Urgency and Response (1)

Urgency and Response (1)

In his book Bringing Nature Home: How Native Plants Sustain Wildlife in Our Gardens, Douglas W. Tallamy makes the case in the first chapter that we should all be looking at our yards as conservation property. There is no new land. One of the appalling statistics he supplies is that tropical migrants have seen their populations drop by 50% since 1966. The primary reason for this is loss of habitat.

Suburban grass is not habitat. Especially grass treated with pesticides. No bugs, no buffet. Even without pesticides, grass cut to a 3" height is of limited value.

One of my favorite birds is the Eastern Rufous-Sided Towhee. The male is a dapper fellow, wearing a black hooded jacket, rusty vest peeking out from under his wings, and a starched white belly. The female is more demure in gray. The towhee is a ground-browsing bird that is typically found in meadows and scrubby areas. A great place to find them in Western North Carolina (WNC) is just off the parkway at a spot called Graveyard Fields.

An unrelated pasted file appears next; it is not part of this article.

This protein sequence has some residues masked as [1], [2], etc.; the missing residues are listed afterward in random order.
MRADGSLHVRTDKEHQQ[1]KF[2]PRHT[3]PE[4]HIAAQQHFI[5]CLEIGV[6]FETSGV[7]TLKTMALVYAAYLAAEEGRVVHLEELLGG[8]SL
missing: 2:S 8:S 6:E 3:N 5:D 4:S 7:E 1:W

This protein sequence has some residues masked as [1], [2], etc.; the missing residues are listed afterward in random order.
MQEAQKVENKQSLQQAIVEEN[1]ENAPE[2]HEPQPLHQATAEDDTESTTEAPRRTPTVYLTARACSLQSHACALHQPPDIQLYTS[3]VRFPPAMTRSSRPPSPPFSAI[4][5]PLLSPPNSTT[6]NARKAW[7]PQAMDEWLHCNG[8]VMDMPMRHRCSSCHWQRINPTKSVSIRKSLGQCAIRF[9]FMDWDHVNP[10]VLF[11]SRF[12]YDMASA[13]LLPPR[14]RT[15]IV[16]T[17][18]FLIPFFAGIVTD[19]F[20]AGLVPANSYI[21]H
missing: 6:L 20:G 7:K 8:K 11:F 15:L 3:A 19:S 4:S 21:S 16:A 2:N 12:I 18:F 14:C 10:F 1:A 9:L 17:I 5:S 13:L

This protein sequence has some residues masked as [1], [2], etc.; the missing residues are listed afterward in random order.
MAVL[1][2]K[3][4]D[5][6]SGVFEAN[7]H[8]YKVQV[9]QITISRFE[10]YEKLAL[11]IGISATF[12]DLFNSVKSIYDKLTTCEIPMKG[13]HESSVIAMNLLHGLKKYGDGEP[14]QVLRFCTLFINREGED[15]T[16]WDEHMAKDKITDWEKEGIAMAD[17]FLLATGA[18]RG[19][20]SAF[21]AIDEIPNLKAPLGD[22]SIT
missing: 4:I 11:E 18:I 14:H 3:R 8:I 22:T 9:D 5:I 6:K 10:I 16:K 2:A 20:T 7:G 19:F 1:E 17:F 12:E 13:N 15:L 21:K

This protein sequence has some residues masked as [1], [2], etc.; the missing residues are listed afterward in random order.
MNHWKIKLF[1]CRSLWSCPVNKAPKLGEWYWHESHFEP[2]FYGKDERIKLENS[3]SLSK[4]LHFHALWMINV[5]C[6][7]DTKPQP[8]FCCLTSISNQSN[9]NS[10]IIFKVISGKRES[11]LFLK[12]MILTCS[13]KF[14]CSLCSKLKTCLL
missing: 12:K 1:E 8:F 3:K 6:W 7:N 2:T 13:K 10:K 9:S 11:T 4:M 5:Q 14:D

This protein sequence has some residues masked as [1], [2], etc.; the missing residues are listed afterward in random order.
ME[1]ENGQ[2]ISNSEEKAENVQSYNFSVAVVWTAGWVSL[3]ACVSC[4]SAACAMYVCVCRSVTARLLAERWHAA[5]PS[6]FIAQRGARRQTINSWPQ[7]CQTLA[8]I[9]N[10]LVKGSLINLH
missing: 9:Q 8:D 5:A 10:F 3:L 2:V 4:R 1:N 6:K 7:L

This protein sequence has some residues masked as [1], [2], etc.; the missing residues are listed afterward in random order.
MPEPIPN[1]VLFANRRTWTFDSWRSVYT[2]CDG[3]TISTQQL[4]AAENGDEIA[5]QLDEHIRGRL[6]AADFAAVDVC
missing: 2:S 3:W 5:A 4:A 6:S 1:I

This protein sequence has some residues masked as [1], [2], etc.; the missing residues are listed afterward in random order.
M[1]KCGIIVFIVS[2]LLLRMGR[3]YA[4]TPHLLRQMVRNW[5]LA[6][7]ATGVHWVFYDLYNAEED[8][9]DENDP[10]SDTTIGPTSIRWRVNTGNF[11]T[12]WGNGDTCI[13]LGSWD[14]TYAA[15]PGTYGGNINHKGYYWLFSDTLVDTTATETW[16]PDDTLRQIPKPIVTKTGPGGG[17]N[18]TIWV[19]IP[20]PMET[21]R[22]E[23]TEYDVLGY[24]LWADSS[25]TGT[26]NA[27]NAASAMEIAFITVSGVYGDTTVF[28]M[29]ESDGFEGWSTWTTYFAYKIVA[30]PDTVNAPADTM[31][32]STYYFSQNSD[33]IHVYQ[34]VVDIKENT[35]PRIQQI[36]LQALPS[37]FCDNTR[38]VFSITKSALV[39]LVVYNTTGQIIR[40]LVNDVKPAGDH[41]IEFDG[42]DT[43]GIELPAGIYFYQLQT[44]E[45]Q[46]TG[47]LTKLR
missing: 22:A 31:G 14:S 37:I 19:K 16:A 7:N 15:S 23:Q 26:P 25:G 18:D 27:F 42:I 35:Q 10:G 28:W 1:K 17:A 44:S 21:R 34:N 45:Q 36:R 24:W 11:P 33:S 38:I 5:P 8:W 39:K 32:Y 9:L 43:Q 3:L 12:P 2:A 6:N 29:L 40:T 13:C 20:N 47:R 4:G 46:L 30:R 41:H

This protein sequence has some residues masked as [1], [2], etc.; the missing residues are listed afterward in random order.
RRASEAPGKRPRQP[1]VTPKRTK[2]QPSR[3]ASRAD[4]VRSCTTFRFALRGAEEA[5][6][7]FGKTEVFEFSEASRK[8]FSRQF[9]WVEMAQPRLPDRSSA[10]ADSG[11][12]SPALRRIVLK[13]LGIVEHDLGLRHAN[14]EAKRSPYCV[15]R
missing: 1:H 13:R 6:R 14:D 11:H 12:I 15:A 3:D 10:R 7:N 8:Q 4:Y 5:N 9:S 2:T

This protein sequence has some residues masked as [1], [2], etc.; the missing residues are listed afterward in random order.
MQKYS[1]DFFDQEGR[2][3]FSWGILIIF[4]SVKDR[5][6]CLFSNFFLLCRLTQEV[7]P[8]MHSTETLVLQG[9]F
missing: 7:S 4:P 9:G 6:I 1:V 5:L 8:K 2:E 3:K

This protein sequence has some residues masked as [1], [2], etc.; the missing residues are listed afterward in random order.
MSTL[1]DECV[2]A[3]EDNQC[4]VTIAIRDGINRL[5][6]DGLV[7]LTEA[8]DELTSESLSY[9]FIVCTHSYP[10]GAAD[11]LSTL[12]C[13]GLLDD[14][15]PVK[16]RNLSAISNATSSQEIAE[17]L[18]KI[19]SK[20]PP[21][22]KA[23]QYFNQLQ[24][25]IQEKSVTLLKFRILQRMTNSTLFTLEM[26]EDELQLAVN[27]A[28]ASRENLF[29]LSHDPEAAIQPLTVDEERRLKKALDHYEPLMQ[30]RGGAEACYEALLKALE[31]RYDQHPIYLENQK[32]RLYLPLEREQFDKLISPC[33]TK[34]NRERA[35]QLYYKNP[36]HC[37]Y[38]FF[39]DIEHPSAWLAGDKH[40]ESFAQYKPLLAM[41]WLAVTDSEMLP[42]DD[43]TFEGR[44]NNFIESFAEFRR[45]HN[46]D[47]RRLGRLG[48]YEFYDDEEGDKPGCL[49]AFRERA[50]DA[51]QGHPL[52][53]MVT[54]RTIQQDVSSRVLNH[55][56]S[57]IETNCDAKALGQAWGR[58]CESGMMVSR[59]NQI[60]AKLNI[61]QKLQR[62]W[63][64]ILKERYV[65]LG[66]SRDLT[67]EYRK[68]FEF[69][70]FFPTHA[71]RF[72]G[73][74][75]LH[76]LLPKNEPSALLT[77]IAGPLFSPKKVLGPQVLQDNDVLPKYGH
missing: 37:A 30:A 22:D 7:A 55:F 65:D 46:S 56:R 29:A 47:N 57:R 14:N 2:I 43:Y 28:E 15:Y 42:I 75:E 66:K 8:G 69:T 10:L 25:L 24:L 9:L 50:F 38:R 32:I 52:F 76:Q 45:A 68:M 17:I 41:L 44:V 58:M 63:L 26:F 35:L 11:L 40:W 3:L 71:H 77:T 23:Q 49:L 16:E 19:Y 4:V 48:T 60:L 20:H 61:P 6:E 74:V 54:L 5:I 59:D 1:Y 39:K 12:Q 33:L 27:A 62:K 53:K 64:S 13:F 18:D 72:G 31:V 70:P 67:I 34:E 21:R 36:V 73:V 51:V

The towhees that visit our backyard spend a lot of time kicking around in the mulched beds. They hardly ever spend time on the grass, unless its to hop over to another shrubby bed. They will sometimes eat some seed from feeders--particularly from underneath--and it is great fun to watch them kick both feed forward simultaneously and then immediately backward, dragging the mulch or leaves away from the soil to look for insects.

While they will show up in our yard, they won't stay. After only 18 months, our shrubs are too small and the areas still too open to provide good cover. And with less than a quarter of an acre of land, its unlikely that we'll ever be able to provide exactly what they need to set up housekeeping. Still, we give them a place where they can reliably hunt down a meal and a drink to go with it. So I'll continue to look for ways to ditch my grass.

[pictured above left--native switchgrasspanicum virgatum.

This grass provides food and shelter to ground-dwelling birds. Above right--a towhee at Graveyard Fields.]

What Not to Plant

What Not to Plant

Too Lazy to Mow

Too Lazy to Mow